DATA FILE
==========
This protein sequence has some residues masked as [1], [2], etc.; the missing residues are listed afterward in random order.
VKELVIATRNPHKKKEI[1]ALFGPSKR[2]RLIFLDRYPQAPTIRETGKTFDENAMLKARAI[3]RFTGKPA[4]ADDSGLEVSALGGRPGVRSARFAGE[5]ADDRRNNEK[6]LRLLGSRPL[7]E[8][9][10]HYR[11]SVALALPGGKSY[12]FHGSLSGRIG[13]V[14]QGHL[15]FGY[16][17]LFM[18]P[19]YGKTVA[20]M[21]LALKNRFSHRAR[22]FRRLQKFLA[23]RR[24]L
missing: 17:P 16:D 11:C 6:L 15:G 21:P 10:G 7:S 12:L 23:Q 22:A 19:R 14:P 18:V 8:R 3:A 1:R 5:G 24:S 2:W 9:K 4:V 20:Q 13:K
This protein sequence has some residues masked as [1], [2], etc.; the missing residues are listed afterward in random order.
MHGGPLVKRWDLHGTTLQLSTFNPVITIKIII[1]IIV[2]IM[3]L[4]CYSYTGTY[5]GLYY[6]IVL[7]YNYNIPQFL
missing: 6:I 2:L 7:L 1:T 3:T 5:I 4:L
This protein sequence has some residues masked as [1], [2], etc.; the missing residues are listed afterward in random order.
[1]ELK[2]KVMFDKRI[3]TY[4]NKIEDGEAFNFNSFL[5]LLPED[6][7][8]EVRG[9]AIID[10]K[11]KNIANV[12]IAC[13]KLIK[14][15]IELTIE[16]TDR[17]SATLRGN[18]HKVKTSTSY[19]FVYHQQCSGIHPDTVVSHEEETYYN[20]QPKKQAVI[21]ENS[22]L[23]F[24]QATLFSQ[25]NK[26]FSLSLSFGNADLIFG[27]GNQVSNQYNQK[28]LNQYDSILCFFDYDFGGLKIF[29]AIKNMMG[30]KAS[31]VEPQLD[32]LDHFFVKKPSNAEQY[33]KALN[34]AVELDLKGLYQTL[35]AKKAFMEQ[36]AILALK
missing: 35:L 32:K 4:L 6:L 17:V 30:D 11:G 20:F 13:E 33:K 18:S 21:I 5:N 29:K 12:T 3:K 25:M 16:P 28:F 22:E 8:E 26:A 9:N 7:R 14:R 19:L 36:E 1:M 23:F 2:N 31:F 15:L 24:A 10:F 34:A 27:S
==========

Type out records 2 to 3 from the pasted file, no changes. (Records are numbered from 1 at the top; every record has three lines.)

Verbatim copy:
This protein sequence has some residues masked as [1], [2], etc.; the missing residues are listed afterward in random order.
MHGGPLVKRWDLHGTTLQLSTFNPVITIKIII[1]IIV[2]IM[3]L[4]CYSYTGTY[5]GLYY[6]IVL[7]YNYNIPQFL
missing: 6:I 2:L 7:L 1:T 3:T 5:I 4:L
This protein sequence has some residues masked as [1], [2], etc.; the missing residues are listed afterward in random order.
[1]ELK[2]KVMFDKRI[3]TY[4]NKIEDGEAFNFNSFL[5]LLPED[6][7][8]EVRG[9]AIID[10]K[11]KNIANV[12]IAC[13]KLIK[14][15]IELTIE[16]TDR[17]SATLRGN[18]HKVKTSTSY[19]FVYHQQCSGIHPDTVVSHEEETYYN[20]QPKKQAVI[21]ENS[22]L[23]F[24]QATLFSQ[25]NK[26]FSLSLSFGNADLIFG[27]GNQVSNQYNQK[28]LNQYDSILCFFDYDFGGLKIF[29]AIKNMMG[30]KAS[31]VEPQLD[32]LDHFFVKKPSNAEQY[33]KALN[34]AVELDLKGLYQTL[35]AKKAFMEQ[36]AILALK
missing: 35:L 32:K 4:L 6:L 17:V 30:D 11:G 20:F 13:E 33:K 18:S 21:I 5:N 29:K 12:T 3:K 25:M 16:P 28:F 22:E 8:E 26:A 9:N 7:R 14:R 19:L 36:E 1:M 23:F 2:N 31:F 15:L 24:A 10:F 34:A 27:S